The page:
Posted: Tuesday, March 8, 2022
Oleocanthal and oleacein have demonstrated antitumor properties in vitro and in vivo; however, according to Prokopios Magiatis, PhD, MSc, of the National and Kapodistrian University of Athens, and colleagues, there are no data regarding the activity of these olive phenols in humans. The results of a pilot study, which were published in Frontiers in Oncology, suggested dietary intake of extra virgin olive oil that contains high levels in oleocanthal and oleacein may induce apoptosis and improve the metabolism of patients with chronic lymphocytic leukemia (CLL).
“The results of this pilot study should not be used as a proof of efficacy but as a proof that the study can and is worthy to be expanded to a multicenter larger trial,” the investigators commented.
During the first intervention, patients with early-stage CLL consumed 40 mL of extra virgin olive oil with high (n = 10) or low (n = 10) levels of oleocanthal and oleacein once daily for 3 months. A second intervention was performed after a washout period of 9 to 12 months; a total of 22 randomly selected patients (from the first intervention: n = 16; new: n = 6) consumed extra virgin olive oil that contained high levels of oleocanthal and oleacein for 6 months.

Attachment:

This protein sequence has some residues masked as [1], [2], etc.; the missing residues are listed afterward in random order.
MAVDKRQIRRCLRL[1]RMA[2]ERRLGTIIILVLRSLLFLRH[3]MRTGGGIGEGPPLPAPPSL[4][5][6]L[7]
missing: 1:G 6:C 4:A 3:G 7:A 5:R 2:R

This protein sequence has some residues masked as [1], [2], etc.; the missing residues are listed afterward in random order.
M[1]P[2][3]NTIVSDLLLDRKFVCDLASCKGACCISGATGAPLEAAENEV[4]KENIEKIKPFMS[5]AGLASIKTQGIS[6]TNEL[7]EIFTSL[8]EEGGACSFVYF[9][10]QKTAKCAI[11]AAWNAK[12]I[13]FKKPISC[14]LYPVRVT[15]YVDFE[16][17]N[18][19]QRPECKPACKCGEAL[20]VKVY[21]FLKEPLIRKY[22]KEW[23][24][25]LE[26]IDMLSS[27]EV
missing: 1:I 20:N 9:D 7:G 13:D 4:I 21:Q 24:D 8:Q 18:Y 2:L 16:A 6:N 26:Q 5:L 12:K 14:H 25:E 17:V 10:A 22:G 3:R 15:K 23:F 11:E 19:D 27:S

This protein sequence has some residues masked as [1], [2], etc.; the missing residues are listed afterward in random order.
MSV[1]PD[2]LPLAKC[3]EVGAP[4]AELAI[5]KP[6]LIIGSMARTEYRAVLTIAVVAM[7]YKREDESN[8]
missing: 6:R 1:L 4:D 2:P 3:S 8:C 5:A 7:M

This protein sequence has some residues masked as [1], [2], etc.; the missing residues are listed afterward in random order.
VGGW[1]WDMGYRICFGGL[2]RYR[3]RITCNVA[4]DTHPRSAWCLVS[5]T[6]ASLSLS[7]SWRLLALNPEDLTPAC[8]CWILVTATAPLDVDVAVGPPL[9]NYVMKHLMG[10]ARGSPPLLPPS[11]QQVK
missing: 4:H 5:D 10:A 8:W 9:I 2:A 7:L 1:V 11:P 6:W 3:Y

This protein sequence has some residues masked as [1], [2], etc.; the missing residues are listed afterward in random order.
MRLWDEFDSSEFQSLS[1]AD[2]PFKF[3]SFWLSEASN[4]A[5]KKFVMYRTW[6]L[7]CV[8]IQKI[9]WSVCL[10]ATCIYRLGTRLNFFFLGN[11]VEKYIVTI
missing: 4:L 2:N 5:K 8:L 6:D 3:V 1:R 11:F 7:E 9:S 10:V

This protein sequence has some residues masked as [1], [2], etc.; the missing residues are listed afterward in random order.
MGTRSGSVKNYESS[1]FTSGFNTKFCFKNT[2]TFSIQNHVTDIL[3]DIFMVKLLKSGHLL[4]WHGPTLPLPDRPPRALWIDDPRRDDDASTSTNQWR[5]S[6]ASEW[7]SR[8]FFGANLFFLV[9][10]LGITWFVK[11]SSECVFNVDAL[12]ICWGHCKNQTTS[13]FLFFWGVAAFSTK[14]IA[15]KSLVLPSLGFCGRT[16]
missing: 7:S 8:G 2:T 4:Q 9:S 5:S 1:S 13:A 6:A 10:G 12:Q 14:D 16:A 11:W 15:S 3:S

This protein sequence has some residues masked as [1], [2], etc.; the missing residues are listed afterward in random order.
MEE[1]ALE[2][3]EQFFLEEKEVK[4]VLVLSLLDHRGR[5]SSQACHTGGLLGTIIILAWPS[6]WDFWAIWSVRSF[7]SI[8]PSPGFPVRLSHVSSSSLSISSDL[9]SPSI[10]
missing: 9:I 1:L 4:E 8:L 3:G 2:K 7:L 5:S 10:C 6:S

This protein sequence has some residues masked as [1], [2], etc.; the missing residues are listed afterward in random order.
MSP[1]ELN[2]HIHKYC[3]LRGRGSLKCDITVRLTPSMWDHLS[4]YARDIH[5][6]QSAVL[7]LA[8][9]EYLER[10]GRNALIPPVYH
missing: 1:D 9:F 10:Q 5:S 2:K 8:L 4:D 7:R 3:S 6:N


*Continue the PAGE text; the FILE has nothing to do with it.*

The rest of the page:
Beneficial effects on the expression levels of hematologic and apoptotic markers were observed after the first intervention in patients who consumed olive oil with these olive phenols. Compared with the 3 months before and 6 months after the second intervention, a statistically significant decrease in white blood cell and lymphocyte counts was observed during dietary intake. The expression levels of the apoptotic markers ccK18 and Apo1-Fas seemed to significantly increase in all patients after 3 and 6 months of the second intervention; a statistically significant decrease in the expression level of the antiapoptotic protein survivin was reported.
Disclosure: The study authors reported no conflicts of interest.